There was a discussion in the group “PM community” about collaboration metrics. In the various comments, it became clear that collaboration is a ‘fuzzy’ concept and there are multiple ‘definitions’ in use; and that there is a difference between ‘average collaboration’ and ‘good collaboration’.
In all projects and programmes, it is important to follow up on how people are performing, and collaboration is a key word here. Of course PM’s have a very clear idea of how well their team(s) are doing, but – as the discussion seems to indicate – they are at a loss on how to “show” it, how to make their gut feelings more explicit.
How not to solve it
Many of the contributions suggested “hard” measures that could be tallied, such as “number of outdated posts on the wiki”, “productivity against budget” and “number of co-worker complaints”.
Some of the contributors were aware that these measures are indirect, and should be seen only as indicators of (lack of) cooperation, not as a direct metric of cooperation itself.
Why it does not work like you think it would
In our culture we have a real bias toward “hard” metrics, but if that means that our metrics become “indirect” as compared to what we’re actually trying to measure, then we’re only shifting the problem toward the interpretation of our metrics. We haven’t solved anything, and actually may have obscured the solution even more.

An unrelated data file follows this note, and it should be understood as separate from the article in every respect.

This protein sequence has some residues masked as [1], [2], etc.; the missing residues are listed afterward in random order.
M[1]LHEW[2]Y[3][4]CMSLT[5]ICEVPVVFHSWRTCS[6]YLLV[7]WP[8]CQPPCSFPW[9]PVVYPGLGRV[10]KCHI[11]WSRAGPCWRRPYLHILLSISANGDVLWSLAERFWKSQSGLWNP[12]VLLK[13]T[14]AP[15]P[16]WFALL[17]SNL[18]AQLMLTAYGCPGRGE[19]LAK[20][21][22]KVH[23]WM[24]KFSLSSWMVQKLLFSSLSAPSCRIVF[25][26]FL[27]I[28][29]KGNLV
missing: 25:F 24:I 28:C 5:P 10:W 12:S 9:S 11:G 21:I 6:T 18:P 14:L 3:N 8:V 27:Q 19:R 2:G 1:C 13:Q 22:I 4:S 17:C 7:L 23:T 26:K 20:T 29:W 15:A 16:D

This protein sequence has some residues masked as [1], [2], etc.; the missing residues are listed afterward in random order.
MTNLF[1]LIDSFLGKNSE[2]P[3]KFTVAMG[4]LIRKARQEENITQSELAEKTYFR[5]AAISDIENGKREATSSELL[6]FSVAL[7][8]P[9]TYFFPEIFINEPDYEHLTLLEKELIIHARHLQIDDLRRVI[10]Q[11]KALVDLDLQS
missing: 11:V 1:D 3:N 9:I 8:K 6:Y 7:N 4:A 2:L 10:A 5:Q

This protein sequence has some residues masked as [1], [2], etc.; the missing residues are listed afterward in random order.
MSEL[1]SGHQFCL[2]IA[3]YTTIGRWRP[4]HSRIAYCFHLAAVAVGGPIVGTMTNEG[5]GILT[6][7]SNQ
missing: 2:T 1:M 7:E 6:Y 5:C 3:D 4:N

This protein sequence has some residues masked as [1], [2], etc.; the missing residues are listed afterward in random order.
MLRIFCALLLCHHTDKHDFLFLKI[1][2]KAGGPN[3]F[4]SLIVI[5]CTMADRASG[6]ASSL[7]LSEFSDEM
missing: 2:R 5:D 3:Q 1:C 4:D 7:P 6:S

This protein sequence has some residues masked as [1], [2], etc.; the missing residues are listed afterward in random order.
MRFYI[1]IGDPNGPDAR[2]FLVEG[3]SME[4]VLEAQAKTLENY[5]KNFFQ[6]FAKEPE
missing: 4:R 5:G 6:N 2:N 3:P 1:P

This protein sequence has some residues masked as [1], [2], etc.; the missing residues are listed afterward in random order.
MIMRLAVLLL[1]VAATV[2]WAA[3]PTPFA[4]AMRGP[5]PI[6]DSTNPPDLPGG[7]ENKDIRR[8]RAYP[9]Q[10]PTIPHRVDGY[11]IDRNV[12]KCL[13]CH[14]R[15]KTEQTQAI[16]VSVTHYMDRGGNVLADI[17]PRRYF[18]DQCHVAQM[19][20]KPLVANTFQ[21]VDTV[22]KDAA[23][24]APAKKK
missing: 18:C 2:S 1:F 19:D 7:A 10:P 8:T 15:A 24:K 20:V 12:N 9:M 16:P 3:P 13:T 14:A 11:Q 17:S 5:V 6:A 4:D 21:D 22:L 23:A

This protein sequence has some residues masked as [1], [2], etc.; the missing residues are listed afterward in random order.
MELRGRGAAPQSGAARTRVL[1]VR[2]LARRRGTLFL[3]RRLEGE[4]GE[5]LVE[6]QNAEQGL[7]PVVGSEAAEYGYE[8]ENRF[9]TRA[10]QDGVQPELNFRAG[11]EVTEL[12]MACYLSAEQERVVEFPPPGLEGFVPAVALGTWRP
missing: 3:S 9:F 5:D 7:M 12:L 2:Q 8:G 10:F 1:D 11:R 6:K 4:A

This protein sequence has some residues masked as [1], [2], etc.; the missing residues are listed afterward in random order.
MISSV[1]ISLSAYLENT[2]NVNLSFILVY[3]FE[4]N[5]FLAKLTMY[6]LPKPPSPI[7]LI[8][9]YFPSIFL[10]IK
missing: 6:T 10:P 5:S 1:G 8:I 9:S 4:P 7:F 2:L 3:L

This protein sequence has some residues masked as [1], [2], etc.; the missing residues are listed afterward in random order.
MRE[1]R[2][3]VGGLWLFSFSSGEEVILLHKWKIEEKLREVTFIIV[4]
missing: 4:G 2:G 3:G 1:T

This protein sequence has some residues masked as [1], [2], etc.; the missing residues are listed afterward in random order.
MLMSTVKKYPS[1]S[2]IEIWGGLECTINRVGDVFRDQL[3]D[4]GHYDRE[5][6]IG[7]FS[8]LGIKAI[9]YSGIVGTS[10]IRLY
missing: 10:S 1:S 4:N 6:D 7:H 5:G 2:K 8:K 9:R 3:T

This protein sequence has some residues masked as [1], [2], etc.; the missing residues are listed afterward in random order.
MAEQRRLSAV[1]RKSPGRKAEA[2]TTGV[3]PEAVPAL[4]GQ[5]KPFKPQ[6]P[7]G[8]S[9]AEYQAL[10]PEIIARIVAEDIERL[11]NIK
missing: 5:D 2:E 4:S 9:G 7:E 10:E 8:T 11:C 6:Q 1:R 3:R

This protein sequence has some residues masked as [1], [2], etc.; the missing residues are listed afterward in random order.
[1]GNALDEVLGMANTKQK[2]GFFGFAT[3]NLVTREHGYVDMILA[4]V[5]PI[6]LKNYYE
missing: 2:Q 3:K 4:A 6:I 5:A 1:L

What you should do
Your understanding of what it is you’re measuring, will help you derive what are valid or valuable metrics. So it starts with asking yourself: what exactly is cooperation? And your definition must meet the following criteria: it must not be fuzzy, and it must allow of differentiating ‘average collaboration’ from ‘good collaboration’.
My understanding of collaboration as “a group of people who share the same drives and contribute to the same deliverable(s) using the same coordination practice(s)” leads me to the following things to measure:
* assess the level of shared drives/motivation/values among the people
* assess the level of shared understanding of how each person’s output contributes to the final deliverable
* assess the level of overlap in the coordination practices used by all people/teams who should cooperate
Asking these questions in trying to measure cooperation, will very likely influence your team’s awareness of where they are at the moment, so it is actually also an intervention. Therefore, be careful how you formulate your questions and avoid any implied accusations.